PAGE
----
Isabella Mary Kelly (pictured above in the only known photograph of her)
sailed into Sydney
on November 17, 1834
, on board the barque
James. She said she came
because of health reasons. She
was a wealthy woman.
Kelly was born
in Dublin, probably between 1802 and 1806.
When she was
eight years old she became an orphan.
Her brother took her to
and there, Sir
William Crowder, a Justice of the High Court, became her guardian.
August 8, 1838, Kelly attended a
Crown Land Sale held at The Treasury in Sydney, purchasing 895
acres of land “near Mt. Kangat”
on the northern bank of the Manning
Isabella called her property “Mount
has been speculation over the source of the name “George”.
King George IV was long dead. The first name of Governor Gipps was
"George", but a respectful Isabella Kelly would have given it
the name of "Mount Gipps" rather than the familiar "Mount
most likely nominee for the honour was George Crowder, the youngest of
the Crowder family.
Mary Kelly is unique in the history of
New South Wales
- she was the only
single female who was a settler in her own right.
She was entirely without any bond of marriage, nor was there a
male companion in her life. She
chose a life as a settler in a remote district of the colony.
While other women may
have owned stations, and remained in
Sydney, content to relay
orders to a male superintendent, Isabella Kelly ran the station herself
and was not afraid to get her hands dirty.
stock on Isabella Kelly’s station consisted of horses, cattle, milch
cows, sheep and a few pigs. But
her specialty was horses, although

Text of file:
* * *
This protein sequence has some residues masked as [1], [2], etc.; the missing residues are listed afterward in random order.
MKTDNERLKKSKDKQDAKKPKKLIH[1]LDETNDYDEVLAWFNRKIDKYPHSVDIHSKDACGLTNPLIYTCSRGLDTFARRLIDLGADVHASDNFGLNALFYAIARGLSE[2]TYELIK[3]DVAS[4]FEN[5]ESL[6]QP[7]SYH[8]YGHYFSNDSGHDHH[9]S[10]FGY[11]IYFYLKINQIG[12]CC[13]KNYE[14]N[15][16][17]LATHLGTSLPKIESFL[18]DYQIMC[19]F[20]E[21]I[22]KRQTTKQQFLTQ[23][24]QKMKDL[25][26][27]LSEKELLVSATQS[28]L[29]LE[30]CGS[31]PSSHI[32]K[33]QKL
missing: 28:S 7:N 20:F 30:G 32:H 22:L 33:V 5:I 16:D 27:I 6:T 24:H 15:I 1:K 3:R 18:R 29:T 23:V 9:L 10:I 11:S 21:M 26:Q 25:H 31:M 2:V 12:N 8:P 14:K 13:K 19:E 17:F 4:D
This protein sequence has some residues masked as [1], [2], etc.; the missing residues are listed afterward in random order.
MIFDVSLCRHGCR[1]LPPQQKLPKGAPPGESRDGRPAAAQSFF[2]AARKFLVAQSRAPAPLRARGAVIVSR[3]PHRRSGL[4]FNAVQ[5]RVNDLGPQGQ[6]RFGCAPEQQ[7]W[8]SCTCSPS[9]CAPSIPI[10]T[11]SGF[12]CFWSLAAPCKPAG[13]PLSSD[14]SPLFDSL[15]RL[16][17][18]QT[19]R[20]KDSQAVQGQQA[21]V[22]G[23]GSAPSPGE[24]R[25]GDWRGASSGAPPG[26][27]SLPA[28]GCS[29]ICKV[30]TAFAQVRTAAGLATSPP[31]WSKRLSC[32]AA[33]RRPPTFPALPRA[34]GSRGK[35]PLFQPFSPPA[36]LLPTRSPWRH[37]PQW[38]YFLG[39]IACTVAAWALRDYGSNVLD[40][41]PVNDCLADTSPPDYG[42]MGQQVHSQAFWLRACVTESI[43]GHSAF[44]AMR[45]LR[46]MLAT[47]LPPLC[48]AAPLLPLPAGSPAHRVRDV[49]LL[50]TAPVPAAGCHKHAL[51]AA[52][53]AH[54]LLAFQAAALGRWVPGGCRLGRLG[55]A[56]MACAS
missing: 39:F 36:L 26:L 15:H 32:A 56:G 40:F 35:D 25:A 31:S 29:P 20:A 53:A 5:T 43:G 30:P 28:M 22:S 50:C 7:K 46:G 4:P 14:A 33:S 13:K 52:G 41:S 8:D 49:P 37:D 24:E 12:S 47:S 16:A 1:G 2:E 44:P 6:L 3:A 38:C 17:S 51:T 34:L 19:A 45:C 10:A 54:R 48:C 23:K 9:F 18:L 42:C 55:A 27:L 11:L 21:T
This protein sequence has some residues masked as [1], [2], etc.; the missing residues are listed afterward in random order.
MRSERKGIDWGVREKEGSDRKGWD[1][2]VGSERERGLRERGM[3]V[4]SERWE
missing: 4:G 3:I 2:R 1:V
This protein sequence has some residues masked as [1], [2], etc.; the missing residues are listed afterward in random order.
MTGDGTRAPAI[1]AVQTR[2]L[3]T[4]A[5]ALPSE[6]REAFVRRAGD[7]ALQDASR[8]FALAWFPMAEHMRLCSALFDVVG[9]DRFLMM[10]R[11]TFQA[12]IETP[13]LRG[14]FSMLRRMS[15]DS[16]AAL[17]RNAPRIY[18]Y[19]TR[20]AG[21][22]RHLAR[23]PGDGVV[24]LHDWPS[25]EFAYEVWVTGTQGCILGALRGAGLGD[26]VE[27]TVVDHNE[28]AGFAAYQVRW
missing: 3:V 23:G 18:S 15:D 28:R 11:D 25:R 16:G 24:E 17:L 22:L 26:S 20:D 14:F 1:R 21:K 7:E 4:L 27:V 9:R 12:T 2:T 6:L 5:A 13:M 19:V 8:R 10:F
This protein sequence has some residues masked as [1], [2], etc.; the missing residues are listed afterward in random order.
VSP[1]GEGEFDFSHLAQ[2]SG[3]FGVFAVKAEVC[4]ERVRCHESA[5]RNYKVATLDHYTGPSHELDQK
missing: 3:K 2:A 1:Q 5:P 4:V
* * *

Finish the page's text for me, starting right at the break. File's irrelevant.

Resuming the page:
society disapproved of women breeding horses.
Australian Stud Book records Calendar,
the most famous of
her horses, as
foaled in Great Britain
in 1834, and the
Camden, who won the AJC
Homebush St Leger Stakes in 1855.
She was an excellent horsewoman, always riding side-saddle, and not
astride the horse as a man would.
Mary Kelly had very ambitious plans for Mount
At the eastern
end of the Mount
estate, on rather
hilly ground, a new township was surveyed, which she called Georgetown.
March 3, 1842, an auction was held
for blocks of land in Georgetown, but unfortunately the
auction was a dismal failure – not one block sold.
Probably the main reason for the failure was its isolation. Kelly
believed in Georgetown’s future on the basis that
would continue to be
on the main route north. The
A. A. Company owned a huge tract of land on the southern bank of the Manning
River, which they would
not allow travellers to pass through.
There was a shallow crossing of the
at Kelly’s Mount
property, which was
popularly used by people travelling up the western boundaries of the A.
A. Company’s land. Even
travellers between the two coastal towns of Port Macquarie and Port
Stephens would pass through
at that time.
Kelly was greatly disliked by many of her neighbours.
They resented a women who did “men’s work” and often
referred to her as “masculine”.
She was known to have a temper.
She would not allow men to stand over her.
1851, her house - one of the best in the district - was mysteriously
burned down while she away on business, with no hint of who was
Kelly was unjustly imprisoned in Darlinghurst Gaol for a crime she did
not commit. She later
received £1000 in compensation from the Government.
stories have been published about the “notorious” Isabella Kelly,
suggesting she cruelly whipped the convicts in her charge; that she rode
around the countryside with guns on hips, and chased bushrangers.
All are completely false.
Kelly finally left the Valley in 1865, after twenty-seven years
residence. She was a female
pioneer in her own right who never received the credit she deserved.
main story of Isabella Mary Kelly began in 1854 when she sub-let the
Brimbin property to Charles Skerrett, who turned out to be a con
is a story of stolen cattle and forged documents which resulted in
Isabella Kelly's wrongful imprisonment in Darlinghurst Gaol
is a story of colonial injustice which reached from the lowest rung of
the justice ladder, the local untrained
Magistrates, to the highest rung, the office of the Chief Justice of the Supreme Court.